Get in touch with us today (022) 2645 2007

Kidney Cancer affects either or both kidneys in men more than in women. Generally, it occurs in either men or women after 45 – 50 years of age. Any tumour in the kidney is considered as malignant, unless proved otherwise.

These kidney tumours are also known as RENAL CELL CARCINOMA. Nowadays incidence of kidney cancer has increased and similarly they are diagnosed at an early stage due to improvement in technology like USG of abdomen and pelvis, CT scan, MRI of abdomen and pelvis etc. Due to early diagnosis and subsequent early treatment survival rates from kidney cancer have markedly improved.

How Does Kidney Cancer Affects?

Any Kidney cancer / Tumour whether it is benign or cancerous, evolve from a disruption of gene cells one or more in DNA. The genetics cell multiplications are normally under control but when they go out of control, they form a mass of a tissue which is called a Tumour or Cancer.

Kidney Tumour
  1. Renal Cell Carcinoma (RCC) – Constitutes approximately 85% of kidney cancers.
  2. Transitional cell cancer (TCC) of the renal pelvis is less common and constitutes approximately 08% of diagnosed cancers.
  3. Benign Tumours-Benign Tumours of Kidney constitutes 5.7% of all kidney tumours. Eg. Angiomyolipoma of the kidney.

The causes of kidney cancer are not really known. However, the following are considered as Risk Factors: –

  • Smoking
  • Certain Occupational Hazards
  • Coke Oven workers & asbestos workers
  • Obesity

General symptoms: high blood pressure, fever, anaemia, muscle mass loss, loss of appetite, unexplained weight loss.

  • Lump or a mass felt in the kidney or abdomen region
  • Dull ache on the side of the tumour
  • Blood in urine (haematuria) with or without clots
  • Recurrent Fevers and sometimes high Blood Pressure
  • Persistent Fatigue

The following investigations can be done to diagnose Kidney Cancer

  • Urine Analysis – is the commonest test performed to detect and manage a wide range of disorders, such as urinary tract infections, presence of blood in urine, presence of albumin in the urine. It also detects other conditions like Diabetes and other kidney disorders.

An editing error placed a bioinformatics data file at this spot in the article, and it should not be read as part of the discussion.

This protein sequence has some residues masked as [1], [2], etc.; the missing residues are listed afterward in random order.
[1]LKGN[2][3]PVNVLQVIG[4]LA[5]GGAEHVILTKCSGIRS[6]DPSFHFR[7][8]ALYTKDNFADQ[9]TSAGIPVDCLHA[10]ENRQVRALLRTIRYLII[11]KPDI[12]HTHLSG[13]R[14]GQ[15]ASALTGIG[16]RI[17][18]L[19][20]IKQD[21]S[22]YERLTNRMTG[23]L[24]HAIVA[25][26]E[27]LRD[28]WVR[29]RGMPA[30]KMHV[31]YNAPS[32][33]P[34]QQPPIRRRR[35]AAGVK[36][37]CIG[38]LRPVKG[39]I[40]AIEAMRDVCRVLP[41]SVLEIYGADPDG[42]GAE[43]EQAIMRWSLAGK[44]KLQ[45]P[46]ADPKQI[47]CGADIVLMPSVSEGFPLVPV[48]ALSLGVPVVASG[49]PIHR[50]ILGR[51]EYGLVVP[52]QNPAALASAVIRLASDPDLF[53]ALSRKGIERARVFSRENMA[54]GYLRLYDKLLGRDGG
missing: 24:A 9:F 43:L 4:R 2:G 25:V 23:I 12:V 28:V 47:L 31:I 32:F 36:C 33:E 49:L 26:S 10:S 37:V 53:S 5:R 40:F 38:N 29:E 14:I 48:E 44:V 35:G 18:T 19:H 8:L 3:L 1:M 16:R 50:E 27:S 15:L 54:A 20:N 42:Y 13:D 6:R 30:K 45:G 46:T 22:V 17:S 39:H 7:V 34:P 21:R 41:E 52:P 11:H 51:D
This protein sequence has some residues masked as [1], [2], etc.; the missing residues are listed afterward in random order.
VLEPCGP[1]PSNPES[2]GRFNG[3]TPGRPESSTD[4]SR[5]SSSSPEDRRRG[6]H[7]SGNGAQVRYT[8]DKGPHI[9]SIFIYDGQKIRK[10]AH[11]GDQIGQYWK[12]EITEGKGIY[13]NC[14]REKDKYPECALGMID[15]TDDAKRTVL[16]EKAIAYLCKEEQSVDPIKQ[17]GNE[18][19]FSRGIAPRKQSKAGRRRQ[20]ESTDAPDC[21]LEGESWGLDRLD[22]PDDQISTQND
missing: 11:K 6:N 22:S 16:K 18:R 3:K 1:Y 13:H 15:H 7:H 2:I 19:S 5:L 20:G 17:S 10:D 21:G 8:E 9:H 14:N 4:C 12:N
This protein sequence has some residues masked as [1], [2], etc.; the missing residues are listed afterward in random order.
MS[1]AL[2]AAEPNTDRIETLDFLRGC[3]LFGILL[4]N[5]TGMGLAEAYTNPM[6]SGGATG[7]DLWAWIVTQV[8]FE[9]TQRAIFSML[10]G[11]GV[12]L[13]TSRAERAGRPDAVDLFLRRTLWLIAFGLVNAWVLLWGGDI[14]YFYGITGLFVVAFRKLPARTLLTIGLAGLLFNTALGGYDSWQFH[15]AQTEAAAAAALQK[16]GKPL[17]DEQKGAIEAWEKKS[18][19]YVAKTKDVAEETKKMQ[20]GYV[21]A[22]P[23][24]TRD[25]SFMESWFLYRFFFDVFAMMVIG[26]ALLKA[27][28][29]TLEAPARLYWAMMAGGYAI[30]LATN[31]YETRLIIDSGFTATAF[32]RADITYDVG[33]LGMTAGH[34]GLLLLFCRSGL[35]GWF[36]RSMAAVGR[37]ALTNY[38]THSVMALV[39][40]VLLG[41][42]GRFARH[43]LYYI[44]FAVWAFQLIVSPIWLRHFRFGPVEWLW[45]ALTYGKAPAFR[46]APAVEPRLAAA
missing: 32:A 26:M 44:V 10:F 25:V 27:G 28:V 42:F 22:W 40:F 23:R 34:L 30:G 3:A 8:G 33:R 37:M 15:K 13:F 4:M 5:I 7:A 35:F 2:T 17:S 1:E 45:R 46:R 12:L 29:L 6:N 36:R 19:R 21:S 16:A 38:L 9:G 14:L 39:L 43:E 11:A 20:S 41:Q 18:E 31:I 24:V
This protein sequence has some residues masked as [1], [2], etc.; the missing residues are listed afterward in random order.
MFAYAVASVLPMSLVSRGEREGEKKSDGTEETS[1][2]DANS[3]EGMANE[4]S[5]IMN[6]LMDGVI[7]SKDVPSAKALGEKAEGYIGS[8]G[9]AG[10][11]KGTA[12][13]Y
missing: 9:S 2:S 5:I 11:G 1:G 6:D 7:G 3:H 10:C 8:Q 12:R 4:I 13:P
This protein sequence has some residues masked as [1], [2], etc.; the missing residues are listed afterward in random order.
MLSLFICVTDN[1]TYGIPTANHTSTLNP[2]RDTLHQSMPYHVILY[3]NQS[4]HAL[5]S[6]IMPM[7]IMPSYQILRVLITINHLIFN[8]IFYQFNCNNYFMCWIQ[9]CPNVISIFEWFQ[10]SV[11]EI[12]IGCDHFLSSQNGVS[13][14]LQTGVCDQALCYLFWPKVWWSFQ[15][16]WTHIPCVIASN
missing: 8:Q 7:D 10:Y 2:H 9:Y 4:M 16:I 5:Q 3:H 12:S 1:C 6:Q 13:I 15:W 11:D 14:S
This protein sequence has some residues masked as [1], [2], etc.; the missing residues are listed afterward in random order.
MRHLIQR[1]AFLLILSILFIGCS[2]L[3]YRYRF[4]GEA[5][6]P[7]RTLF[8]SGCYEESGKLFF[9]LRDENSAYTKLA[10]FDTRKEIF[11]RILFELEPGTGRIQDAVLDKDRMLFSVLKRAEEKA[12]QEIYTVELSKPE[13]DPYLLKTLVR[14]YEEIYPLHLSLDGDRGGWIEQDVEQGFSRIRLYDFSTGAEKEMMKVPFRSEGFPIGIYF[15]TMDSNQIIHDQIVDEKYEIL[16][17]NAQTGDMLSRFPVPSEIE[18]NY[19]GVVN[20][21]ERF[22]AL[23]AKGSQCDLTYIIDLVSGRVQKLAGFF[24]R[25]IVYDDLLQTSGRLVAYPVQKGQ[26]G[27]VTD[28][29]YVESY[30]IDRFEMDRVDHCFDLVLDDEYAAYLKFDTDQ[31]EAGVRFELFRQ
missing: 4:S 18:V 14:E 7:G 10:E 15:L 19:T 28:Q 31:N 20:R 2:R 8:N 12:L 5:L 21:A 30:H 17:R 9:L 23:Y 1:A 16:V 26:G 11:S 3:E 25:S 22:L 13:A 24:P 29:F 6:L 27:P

• Renal Function Tests – to assess renal function is to get an estimate of the glomerular filtration rate (GFR) and to check for proteinuria (albuminuria). Most importantly it guides the uro-surgeon to assess function of both kidneys.
  • Sonography of Abdomen & Pelvis with post void residual urine – makes it possible to see your abdominal and pelvic organs: kidneys, bladder, prostate, seminal vesicles, liver, gallbladder etc.

  • Renal Angiography – is an imaging test to look at the arteries in your kidneys. This is important prior to surgery. This facilitates the urooncologist surgeon to dissect and trace the arteries and veins of kidney but also educates about the feeding tumour vessels. This can be done by conventional Angiography or CT Renal Angiography.
  • Chest X ray and Bone Scan – Chest X Ray is a common type of exam.
  • Bone scan- is a test that uses nuclear imaging to help diagnose and track several types of bone disease and the metastasis and spread of tumour to the bone.
  • Intravenous Urogram with post void films – is a test that uses X-rays and a special dye to help assess function of kidneys, ureters and bladder.
  • CT Urography – A computerized tomography (CT) urogram is an imaging technique used to evaluate the urinary system. It also evaluates the location of the tumour mass in the kidney and its extent of spread. The tumour can be localised within the kidney or could have spread outside the kidney. It also helps in staging of kidney cancer.
  • MRI of Abdomen & Pelvis – to help diagnose or monitor the presence of tumour and evaluates both kidneys and other organs.
  • PET Scan – is a type of test that may be used in cancer treatment to evaluate the spread of the kidney cancer outside urinary tract and within the entire body to detect metastasis and allows uro-oncologist for thorough evaluation of the extent of the cancer and its spread.

The following investigations can be done to diagnose Kidney Cancer

Stages of Kidney Cancer
  • Stage I –The tumour is 7 cm or smaller and is only located in the kidney. It has not spread to the lymph nodes or distant organs.